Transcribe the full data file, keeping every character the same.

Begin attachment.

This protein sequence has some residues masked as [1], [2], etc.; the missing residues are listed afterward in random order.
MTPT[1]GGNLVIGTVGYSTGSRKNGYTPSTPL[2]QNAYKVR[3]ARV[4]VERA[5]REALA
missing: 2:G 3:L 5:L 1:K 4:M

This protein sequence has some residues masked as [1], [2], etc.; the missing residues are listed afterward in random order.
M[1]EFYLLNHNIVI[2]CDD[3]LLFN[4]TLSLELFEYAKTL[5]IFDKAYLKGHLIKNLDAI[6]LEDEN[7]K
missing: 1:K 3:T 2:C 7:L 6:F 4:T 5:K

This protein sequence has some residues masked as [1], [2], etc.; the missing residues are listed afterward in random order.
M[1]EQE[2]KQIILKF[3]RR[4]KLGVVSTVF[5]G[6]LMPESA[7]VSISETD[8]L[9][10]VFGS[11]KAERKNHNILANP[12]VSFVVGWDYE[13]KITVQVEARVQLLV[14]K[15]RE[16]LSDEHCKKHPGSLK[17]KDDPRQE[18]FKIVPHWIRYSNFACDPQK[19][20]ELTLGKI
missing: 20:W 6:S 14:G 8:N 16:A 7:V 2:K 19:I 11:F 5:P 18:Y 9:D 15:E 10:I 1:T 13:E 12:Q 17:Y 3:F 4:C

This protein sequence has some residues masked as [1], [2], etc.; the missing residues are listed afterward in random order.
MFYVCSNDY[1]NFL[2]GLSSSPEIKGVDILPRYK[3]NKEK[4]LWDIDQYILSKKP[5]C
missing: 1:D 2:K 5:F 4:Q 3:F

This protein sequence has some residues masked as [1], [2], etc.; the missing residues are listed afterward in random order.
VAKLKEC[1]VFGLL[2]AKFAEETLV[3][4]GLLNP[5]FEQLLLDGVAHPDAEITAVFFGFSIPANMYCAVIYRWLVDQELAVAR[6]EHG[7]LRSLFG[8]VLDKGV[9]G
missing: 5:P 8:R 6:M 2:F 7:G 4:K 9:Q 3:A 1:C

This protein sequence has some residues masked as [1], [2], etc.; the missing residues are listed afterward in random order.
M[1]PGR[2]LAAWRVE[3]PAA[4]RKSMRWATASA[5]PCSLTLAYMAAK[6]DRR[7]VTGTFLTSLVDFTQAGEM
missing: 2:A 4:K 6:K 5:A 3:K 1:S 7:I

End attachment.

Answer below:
This protein sequence has some residues masked as [1], [2], etc.; the missing residues are listed afterward in random order.
MTPT[1]GGNLVIGTVGYSTGSRKNGYTPSTPL[2]QNAYKVR[3]ARV[4]VERA[5]REALA
missing: 2:G 3:L 5:L 1:K 4:M

This protein sequence has some residues masked as [1], [2], etc.; the missing residues are listed afterward in random order.
M[1]EFYLLNHNIVI[2]CDD[3]LLFN[4]TLSLELFEYAKTL[5]IFDKAYLKGHLIKNLDAI[6]LEDEN[7]K
missing: 1:K 3:T 2:C 7:L 6:F 4:T 5:K

This protein sequence has some residues masked as [1], [2], etc.; the missing residues are listed afterward in random order.
M[1]EQE[2]KQIILKF[3]RR[4]KLGVVSTVF[5]G[6]LMPESA[7]VSISETD[8]L[9][10]VFGS[11]KAERKNHNILANP[12]VSFVVGWDYE[13]KITVQVEARVQLLV[14]K[15]RE[16]LSDEHCKKHPGSLK[17]KDDPRQE[18]FKIVPHWIRYSNFACDPQK[19][20]ELTLGKI
missing: 20:W 6:S 14:G 8:N 16:A 7:V 2:K 19:I 11:F 5:P 18:Y 9:D 15:E 10:I 1:T 13:E 12:Q 17:Y 3:F 4:C

This protein sequence has some residues masked as [1], [2], etc.; the missing residues are listed afterward in random order.
MFYVCSNDY[1]NFL[2]GLSSSPEIKGVDILPRYK[3]NKEK[4]LWDIDQYILSKKP[5]C
missing: 1:D 2:K 5:F 4:Q 3:F

This protein sequence has some residues masked as [1], [2], etc.; the missing residues are listed afterward in random order.
VAKLKEC[1]VFGLL[2]AKFAEETLV[3][4]GLLNP[5]FEQLLLDGVAHPDAEITAVFFGFSIPANMYCAVIYRWLVDQELAVAR[6]EHG[7]LRSLFG[8]VLDKGV[9]G
missing: 5:P 8:R 6:M 2:F 7:G 4:K 9:Q 3:A 1:C

This protein sequence has some residues masked as [1], [2], etc.; the missing residues are listed afterward in random order.
M[1]PGR[2]LAAWRVE[3]PAA[4]RKSMRWATASA[5]PCSLTLAYMAAK[6]DRR[7]VTGTFLTSLVDFTQAGEM
missing: 2:A 4:K 6:K 5:A 3:K 1:S 7:I